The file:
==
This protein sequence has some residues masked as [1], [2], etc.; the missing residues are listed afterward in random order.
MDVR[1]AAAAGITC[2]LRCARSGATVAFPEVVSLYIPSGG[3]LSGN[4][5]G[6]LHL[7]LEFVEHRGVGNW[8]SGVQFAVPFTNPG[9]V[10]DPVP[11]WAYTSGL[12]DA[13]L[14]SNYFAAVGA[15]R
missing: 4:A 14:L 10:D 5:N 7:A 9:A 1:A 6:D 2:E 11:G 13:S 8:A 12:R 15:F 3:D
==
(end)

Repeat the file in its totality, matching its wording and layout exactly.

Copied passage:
This protein sequence has some residues masked as [1], [2], etc.; the missing residues are listed afterward in random order.
MDVR[1]AAAAGITC[2]LRCARSGATVAFPEVVSLYIPSGG[3]LSGN[4][5]G[6]LHL[7]LEFVEHRGVGNW[8]SGVQFAVPFTNPG[9]V[10]DPVP[11]WAYTSGL[12]DA[13]L[14]SNYFAAVGA[15]R
missing: 4:A 14:L 10:D 5:N 7:A 9:A 1:A 6:D 2:E 11:G 13:S 8:A 12:R 15:F 3:D